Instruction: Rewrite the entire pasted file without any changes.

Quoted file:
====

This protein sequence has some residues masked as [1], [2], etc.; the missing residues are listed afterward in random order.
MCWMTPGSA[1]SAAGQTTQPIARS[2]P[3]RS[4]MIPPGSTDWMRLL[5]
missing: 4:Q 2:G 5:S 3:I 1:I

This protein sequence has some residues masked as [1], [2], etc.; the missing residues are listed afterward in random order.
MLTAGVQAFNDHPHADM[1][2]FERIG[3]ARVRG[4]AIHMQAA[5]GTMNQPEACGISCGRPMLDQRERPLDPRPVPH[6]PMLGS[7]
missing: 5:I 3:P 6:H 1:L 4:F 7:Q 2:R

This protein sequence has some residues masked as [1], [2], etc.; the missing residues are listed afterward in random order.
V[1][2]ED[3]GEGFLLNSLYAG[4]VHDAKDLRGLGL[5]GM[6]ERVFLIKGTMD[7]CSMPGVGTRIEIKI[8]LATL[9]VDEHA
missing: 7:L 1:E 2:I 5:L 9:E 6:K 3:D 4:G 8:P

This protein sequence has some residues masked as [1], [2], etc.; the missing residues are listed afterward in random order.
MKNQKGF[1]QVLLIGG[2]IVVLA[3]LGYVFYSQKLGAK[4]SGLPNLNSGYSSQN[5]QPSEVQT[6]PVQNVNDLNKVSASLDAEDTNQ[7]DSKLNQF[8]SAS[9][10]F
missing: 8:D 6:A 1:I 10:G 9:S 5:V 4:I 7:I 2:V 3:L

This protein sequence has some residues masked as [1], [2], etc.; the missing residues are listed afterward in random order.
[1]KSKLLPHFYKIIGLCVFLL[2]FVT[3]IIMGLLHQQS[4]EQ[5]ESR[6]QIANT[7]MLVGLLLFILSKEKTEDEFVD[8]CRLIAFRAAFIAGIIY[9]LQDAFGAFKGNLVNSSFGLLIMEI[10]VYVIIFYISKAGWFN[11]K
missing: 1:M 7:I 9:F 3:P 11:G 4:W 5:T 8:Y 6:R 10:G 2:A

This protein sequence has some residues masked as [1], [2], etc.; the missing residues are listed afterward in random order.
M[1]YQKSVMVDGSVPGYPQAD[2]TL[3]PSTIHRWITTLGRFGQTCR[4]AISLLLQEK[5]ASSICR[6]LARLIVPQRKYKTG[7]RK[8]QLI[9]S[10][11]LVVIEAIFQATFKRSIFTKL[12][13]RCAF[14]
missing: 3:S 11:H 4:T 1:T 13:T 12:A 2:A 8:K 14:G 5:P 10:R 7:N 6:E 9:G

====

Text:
This protein sequence has some residues masked as [1], [2], etc.; the missing residues are listed afterward in random order.
MCWMTPGSA[1]SAAGQTTQPIARS[2]P[3]RS[4]MIPPGSTDWMRLL[5]
missing: 4:Q 2:G 5:S 3:I 1:I

This protein sequence has some residues masked as [1], [2], etc.; the missing residues are listed afterward in random order.
MLTAGVQAFNDHPHADM[1][2]FERIG[3]ARVRG[4]AIHMQAA[5]GTMNQPEACGISCGRPMLDQRERPLDPRPVPH[6]PMLGS[7]
missing: 5:I 3:P 6:H 1:L 4:F 7:Q 2:R

This protein sequence has some residues masked as [1], [2], etc.; the missing residues are listed afterward in random order.
V[1][2]ED[3]GEGFLLNSLYAG[4]VHDAKDLRGLGL[5]GM[6]ERVFLIKGTMD[7]CSMPGVGTRIEIKI[8]LATL[9]VDEHA
missing: 7:L 1:E 2:I 5:L 9:E 6:K 3:D 4:G 8:P

This protein sequence has some residues masked as [1], [2], etc.; the missing residues are listed afterward in random order.
MKNQKGF[1]QVLLIGG[2]IVVLA[3]LGYVFYSQKLGAK[4]SGLPNLNSGYSSQN[5]QPSEVQT[6]PVQNVNDLNKVSASLDAEDTNQ[7]DSKLNQF[8]SAS[9][10]F
missing: 8:D 6:A 1:I 10:G 9:S 5:V 4:I 7:I 2:V 3:L

This protein sequence has some residues masked as [1], [2], etc.; the missing residues are listed afterward in random order.
[1]KSKLLPHFYKIIGLCVFLL[2]FVT[3]IIMGLLHQQS[4]EQ[5]ESR[6]QIANT[7]MLVGLLLFILSKEKTEDEFVD[8]CRLIAFRAAFIAGIIY[9]LQDAFGAFKGNLVNSSFGLLIMEI[10]VYVIIFYISKAGWFN[11]K
missing: 1:M 7:I 9:F 3:P 11:G 4:W 5:T 8:Y 6:R 10:G 2:A

This protein sequence has some residues masked as [1], [2], etc.; the missing residues are listed afterward in random order.
M[1]YQKSVMVDGSVPGYPQAD[2]TL[3]PSTIHRWITTLGRFGQTCR[4]AISLLLQEK[5]ASSICR[6]LARLIVPQRKYKTG[7]RK[8]QLI[9]S[10][11]LVVIEAIFQATFKRSIFTKL[12][13]RCAF[14]
missing: 3:S 11:H 4:T 1:T 13:T 12:A 2:A 8:K 14:G 5:P 10:R 7:N 6:E 9:G